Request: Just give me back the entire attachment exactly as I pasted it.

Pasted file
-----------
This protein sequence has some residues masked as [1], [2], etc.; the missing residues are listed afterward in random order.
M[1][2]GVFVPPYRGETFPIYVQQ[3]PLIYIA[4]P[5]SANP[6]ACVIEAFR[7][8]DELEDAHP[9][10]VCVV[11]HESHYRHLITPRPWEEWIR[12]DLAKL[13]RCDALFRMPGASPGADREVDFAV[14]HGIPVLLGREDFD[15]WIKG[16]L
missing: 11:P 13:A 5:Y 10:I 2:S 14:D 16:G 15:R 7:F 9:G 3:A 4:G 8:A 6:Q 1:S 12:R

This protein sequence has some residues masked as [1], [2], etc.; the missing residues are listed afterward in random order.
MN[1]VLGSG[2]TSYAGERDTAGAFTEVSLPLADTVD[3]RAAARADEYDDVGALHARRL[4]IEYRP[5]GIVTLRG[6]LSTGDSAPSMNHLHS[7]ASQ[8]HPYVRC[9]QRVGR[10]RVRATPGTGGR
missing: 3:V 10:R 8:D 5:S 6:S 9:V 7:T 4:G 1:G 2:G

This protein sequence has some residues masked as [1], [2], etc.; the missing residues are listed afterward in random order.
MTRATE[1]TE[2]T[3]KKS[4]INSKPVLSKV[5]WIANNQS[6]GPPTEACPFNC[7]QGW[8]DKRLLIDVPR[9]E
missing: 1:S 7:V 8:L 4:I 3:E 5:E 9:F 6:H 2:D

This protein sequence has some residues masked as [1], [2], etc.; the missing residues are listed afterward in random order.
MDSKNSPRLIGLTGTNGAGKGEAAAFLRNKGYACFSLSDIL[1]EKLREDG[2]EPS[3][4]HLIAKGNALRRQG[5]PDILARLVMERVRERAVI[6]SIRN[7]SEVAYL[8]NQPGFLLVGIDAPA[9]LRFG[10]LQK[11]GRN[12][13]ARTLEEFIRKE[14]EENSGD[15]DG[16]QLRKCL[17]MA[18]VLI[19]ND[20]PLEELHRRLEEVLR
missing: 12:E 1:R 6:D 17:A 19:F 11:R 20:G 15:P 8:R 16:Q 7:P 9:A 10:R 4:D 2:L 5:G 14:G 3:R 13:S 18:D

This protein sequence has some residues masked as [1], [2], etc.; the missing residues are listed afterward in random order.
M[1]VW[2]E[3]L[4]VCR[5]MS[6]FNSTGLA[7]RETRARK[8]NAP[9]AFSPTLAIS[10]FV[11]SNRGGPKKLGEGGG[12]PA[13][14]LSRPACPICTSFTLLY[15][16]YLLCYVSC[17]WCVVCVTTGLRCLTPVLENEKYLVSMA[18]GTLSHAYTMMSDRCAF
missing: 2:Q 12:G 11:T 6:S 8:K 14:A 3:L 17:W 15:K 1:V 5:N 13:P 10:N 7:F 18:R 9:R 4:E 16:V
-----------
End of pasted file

This protein sequence has some residues masked as [1], [2], etc.; the missing residues are listed afterward in random order.
M[1][2]GVFVPPYRGETFPIYVQQ[3]PLIYIA[4]P[5]SANP[6]ACVIEAFR[7][8]DELEDAHP[9][10]VCVV[11]HESHYRHLITPRPWEEWIR[12]DLAKL[13]RCDALFRMPGASPGADREVDFAV[14]HGIPVLLGREDFD[15]WIKG[16]L
missing: 11:P 13:A 5:Y 10:I 2:S 14:D 16:G 15:R 7:F 9:G 3:A 4:G 8:A 6:Q 1:S 12:R

This protein sequence has some residues masked as [1], [2], etc.; the missing residues are listed afterward in random order.
MN[1]VLGSG[2]TSYAGERDTAGAFTEVSLPLADTVD[3]RAAARADEYDDVGALHARRL[4]IEYRP[5]GIVTLRG[6]LSTGDSAPSMNHLHS[7]ASQ[8]HPYVRC[9]QRVGR[10]RVRATPGTGGR
missing: 3:V 10:R 8:D 5:S 6:S 9:V 7:T 4:G 1:G 2:G

This protein sequence has some residues masked as [1], [2], etc.; the missing residues are listed afterward in random order.
MTRATE[1]TE[2]T[3]KKS[4]INSKPVLSKV[5]WIANNQS[6]GPPTEACPFNC[7]QGW[8]DKRLLIDVPR[9]E
missing: 1:S 7:V 8:L 4:I 3:E 5:E 9:F 6:H 2:D

This protein sequence has some residues masked as [1], [2], etc.; the missing residues are listed afterward in random order.
MDSKNSPRLIGLTGTNGAGKGEAAAFLRNKGYACFSLSDIL[1]EKLREDG[2]EPS[3][4]HLIAKGNALRRQG[5]PDILARLVMERVRERAVI[6]SIRN[7]SEVAYL[8]NQPGFLLVGIDAPA[9]LRFG[10]LQK[11]GRN[12][13]ARTLEEFIRKE[14]EENSGD[15]DG[16]QLRKCL[17]MA[18]VLI[19]ND[20]PLEELHRRLEEVLR
missing: 12:E 1:R 6:D 17:A 19:F 11:R 20:G 15:P 8:R 16:Q 7:P 9:A 10:R 4:D 2:L 5:G 14:G 3:R 13:S 18:D

This protein sequence has some residues masked as [1], [2], etc.; the missing residues are listed afterward in random order.
M[1]VW[2]E[3]L[4]VCR[5]MS[6]FNSTGLA[7]RETRARK[8]NAP[9]AFSPTLAIS[10]FV[11]SNRGGPKKLGEGGG[12]PA[13][14]LSRPACPICTSFTLLY[15][16]YLLCYVSC[17]WCVVCVTTGLRCLTPVLENEKYLVSMA[18]GTLSHAYTMMSDRCAF
missing: 2:Q 12:G 11:T 6:S 8:K 14:A 3:L 17:W 15:K 1:V 5:N 13:P 10:N 7:F 18:R 9:R 4:E 16:V